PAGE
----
Elisabeth Waczek: Does the current focus on Russia and Ukraine have an impact on Germany’s and the EU’s policies towards Mali and other African countries?
Antonia Witt: There is a fear that the war in Ukraine diverts two things away from the African continent: money and attention. Both are important for addressing the urgent peace and security related challenges on the continent. But also beyond ongoing conflicts, the global Covid19 pandemic has had very serious consequences for many African economies which are – under the current situation and with money and attention being drawn away from the African continent – even less likely to be buffered. I also see another negative impact of the current focus on Russia and Ukraine: the recurrence of the geopolitical lens of great power competition, spheres of influences, friend/foe logics. This lens comes with two dangerous consequences: it pushes African countries into a Cold War logic in which “neutrality” is the only choice and it prevents seeing African actors as (rightfully) having their own agency and interests. If Germany’s and the EU’s aim is to build a rules-based and inclusive global order, both consequences are definitely working against that aim.
“I would argue that the power of [the AU's] governance program might actually lie exactly in [its] ambition and not in it being realistically 'implemented' within a decade or two.”
Elisabeth Waczek: July 9 marked the 20th anniversary of the African Union, which replaced the Organization of African Unity. Another research focus of yours is the role that African regional organizations such as the AU and ECOWAS play on the continent, and how they are perceived by the people they are supposed to represent. Can you talk about the importance of these organizations and the challenges that they face?
Antonia Witt: Like many other international institutions globally, the African Union faces a number of challenges. It is important to say that 20 years ago, the AU was launched with a very ambitious program – to democratize the continent, to build peace, to become a “people-centred” organization, etc. I would argue that the power of this governance program might actually lie exactly in this ambition and not in it being realistically “implemented” within a decade or two. However, from our research in a DFG-funded project on local perceptions of interventions by the African Union and ECOWAS we can say that at least citizens in Burkina Faso and the Gambia have quite clear and sometimes far-reaching expectations towards these organizations, in particular in the area of building peace and promoting economic development. This is somehow puzzling since – on the other hand – many of these citizens are quite disappointed about what these organizations actually do for them at the moment. And for the organizations, of course, it means that there is a constant danger of creating a real deception if these expectations continue not to be met. So I think one of the key challenges for the AU for the next decade or so is to actually connect to the people the organization represents, a challenge that is all too familiar for citizens of an EU member state.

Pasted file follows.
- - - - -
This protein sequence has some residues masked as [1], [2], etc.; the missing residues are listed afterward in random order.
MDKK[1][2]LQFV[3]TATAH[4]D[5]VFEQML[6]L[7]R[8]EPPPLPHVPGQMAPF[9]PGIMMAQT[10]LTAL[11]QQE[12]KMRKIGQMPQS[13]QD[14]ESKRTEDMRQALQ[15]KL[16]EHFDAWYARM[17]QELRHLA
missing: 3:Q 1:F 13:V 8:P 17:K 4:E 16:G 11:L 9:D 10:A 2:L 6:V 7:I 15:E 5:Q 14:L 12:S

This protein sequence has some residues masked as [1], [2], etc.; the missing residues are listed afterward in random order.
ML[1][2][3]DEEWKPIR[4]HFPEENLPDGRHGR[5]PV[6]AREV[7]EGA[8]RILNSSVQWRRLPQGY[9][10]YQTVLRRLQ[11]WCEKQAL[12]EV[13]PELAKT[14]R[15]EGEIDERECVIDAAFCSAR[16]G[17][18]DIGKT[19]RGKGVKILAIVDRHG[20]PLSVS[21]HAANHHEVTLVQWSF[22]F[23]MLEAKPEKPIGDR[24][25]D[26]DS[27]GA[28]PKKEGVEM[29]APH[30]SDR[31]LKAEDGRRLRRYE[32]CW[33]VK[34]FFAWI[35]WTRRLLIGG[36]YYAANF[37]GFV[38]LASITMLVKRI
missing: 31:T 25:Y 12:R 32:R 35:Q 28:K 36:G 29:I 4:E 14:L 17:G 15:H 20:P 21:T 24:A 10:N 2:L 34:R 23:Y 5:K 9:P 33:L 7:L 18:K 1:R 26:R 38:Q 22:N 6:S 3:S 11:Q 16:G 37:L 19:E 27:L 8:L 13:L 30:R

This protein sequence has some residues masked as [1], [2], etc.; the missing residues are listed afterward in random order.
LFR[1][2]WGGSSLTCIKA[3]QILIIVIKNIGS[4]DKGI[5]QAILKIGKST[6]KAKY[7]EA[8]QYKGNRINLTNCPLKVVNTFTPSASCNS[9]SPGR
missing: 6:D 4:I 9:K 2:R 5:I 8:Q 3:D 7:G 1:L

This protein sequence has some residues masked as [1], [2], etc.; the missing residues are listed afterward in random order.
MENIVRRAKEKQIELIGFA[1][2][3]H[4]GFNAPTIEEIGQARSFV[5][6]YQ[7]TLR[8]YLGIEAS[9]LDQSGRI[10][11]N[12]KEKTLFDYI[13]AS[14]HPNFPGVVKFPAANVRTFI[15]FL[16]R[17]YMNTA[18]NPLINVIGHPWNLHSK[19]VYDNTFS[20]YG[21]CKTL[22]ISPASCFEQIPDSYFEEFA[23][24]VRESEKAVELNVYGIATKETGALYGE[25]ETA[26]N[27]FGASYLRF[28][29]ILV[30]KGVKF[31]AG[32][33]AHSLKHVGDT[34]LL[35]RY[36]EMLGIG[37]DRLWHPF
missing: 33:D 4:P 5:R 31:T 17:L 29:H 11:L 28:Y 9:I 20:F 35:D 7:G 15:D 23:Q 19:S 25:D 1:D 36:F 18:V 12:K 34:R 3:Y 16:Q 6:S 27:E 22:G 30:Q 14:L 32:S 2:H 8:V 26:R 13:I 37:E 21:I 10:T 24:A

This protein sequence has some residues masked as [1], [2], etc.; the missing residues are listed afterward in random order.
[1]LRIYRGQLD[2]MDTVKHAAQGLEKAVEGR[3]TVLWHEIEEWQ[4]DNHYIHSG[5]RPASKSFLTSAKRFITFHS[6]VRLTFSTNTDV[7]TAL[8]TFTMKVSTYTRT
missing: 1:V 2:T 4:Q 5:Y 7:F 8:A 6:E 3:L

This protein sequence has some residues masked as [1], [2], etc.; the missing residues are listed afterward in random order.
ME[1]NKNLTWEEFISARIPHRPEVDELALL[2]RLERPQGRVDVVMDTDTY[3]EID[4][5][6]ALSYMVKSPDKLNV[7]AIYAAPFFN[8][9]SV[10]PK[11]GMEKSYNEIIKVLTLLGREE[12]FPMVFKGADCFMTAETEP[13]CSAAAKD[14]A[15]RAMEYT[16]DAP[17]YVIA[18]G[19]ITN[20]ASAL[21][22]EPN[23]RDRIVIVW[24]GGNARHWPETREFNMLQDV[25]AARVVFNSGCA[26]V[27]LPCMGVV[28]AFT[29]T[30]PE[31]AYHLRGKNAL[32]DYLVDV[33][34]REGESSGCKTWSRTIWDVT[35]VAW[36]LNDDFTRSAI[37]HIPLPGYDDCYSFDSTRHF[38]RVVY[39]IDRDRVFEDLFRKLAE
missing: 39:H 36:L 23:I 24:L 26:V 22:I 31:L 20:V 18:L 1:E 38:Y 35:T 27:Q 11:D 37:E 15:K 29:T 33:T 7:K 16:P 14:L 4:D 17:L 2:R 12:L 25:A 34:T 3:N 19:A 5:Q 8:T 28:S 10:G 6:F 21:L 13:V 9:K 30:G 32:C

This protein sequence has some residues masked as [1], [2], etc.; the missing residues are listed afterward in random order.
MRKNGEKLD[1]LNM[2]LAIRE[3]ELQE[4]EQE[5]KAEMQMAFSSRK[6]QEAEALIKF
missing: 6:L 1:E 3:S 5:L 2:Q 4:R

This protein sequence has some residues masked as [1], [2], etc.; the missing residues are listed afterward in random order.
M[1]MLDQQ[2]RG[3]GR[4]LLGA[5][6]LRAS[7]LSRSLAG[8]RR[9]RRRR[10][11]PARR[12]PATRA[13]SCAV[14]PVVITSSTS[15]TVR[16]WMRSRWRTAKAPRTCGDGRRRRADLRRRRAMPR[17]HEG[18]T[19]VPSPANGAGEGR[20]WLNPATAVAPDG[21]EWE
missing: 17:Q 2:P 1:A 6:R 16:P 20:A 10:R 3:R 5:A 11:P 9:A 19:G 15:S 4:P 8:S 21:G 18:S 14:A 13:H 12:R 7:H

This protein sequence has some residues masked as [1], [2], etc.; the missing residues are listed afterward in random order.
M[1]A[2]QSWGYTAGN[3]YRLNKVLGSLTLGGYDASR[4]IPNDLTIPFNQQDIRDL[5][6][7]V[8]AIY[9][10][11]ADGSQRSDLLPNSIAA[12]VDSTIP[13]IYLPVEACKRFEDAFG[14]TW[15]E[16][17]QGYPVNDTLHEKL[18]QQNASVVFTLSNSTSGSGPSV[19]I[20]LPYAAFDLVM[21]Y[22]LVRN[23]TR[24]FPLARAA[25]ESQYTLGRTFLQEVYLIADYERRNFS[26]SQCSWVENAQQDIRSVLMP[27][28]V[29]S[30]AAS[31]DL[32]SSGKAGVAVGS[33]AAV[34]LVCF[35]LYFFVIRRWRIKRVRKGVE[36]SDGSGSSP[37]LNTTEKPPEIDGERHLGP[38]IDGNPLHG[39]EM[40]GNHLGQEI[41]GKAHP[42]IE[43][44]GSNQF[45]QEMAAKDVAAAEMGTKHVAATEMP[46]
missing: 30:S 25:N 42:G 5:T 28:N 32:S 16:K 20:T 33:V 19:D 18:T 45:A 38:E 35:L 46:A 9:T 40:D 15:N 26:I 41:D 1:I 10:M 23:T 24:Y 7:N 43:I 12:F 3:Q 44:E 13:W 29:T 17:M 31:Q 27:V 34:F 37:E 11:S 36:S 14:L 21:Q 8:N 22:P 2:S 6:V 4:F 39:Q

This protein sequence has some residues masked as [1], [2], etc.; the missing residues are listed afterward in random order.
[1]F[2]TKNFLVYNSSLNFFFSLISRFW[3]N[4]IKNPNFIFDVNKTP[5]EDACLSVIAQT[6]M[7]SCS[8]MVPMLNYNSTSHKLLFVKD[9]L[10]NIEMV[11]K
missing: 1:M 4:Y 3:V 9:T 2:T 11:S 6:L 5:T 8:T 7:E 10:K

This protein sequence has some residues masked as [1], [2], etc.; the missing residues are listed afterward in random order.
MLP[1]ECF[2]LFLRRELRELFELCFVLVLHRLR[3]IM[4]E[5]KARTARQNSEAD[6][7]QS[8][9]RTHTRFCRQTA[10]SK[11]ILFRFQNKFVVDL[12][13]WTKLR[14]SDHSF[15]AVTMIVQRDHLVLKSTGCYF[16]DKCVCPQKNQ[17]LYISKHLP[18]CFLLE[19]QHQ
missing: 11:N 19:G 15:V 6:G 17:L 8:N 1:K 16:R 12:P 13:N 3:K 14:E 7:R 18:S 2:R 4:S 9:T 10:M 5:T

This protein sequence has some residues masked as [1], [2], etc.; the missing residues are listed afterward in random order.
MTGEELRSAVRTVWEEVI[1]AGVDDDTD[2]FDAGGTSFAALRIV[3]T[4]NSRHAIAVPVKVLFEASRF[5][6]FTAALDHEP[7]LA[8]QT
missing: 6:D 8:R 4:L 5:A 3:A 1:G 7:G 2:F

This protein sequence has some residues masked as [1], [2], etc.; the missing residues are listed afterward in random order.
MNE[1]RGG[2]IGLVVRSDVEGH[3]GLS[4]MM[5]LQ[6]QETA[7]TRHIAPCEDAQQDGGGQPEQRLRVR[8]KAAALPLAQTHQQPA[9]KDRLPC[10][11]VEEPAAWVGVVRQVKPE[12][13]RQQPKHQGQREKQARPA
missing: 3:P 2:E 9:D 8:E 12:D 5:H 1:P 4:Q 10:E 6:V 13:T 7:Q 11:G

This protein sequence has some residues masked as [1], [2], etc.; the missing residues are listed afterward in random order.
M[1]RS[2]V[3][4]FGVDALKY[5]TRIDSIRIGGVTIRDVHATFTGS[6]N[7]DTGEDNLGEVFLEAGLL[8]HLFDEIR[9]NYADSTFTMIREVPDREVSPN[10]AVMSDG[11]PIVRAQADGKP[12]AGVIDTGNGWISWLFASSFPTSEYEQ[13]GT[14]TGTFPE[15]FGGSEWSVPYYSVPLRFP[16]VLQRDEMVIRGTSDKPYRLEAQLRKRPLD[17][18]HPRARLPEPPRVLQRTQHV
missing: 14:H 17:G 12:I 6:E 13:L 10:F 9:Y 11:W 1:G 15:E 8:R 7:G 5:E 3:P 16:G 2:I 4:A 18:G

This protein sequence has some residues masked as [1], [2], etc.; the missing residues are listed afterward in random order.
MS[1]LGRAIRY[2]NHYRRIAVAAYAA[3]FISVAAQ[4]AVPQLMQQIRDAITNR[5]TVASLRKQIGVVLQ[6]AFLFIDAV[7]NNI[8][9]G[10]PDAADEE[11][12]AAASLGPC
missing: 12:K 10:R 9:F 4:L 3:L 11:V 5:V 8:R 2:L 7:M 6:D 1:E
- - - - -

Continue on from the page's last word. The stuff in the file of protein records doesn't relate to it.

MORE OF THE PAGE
Elisabeth Waczek: Thank you very much for the conversation!
“[...] one of the key challenges for the AU for the next decade or so is to actually connect to the people the organization represents, a challenge that is all too familiar for citizens of an EU member state.”
Antonia Witt is a Senior Researcher at PRIF's Research Department “Glocal Junctions” and Head of the Research Group “African Intervention Politics”.
A conversation with
Witt, Antonia (2020): Understanding Societal Perspectives on African Interventions. A Methodological Agenda, PRIF Working Papers No. 50, Frankfurt/M.
Witt, Antonia (2022): Beyond formal powers: Understanding the African Union's authority on the ground, in: Review of International Studies, 1–20, DOI: 10.1017/S0260210522000067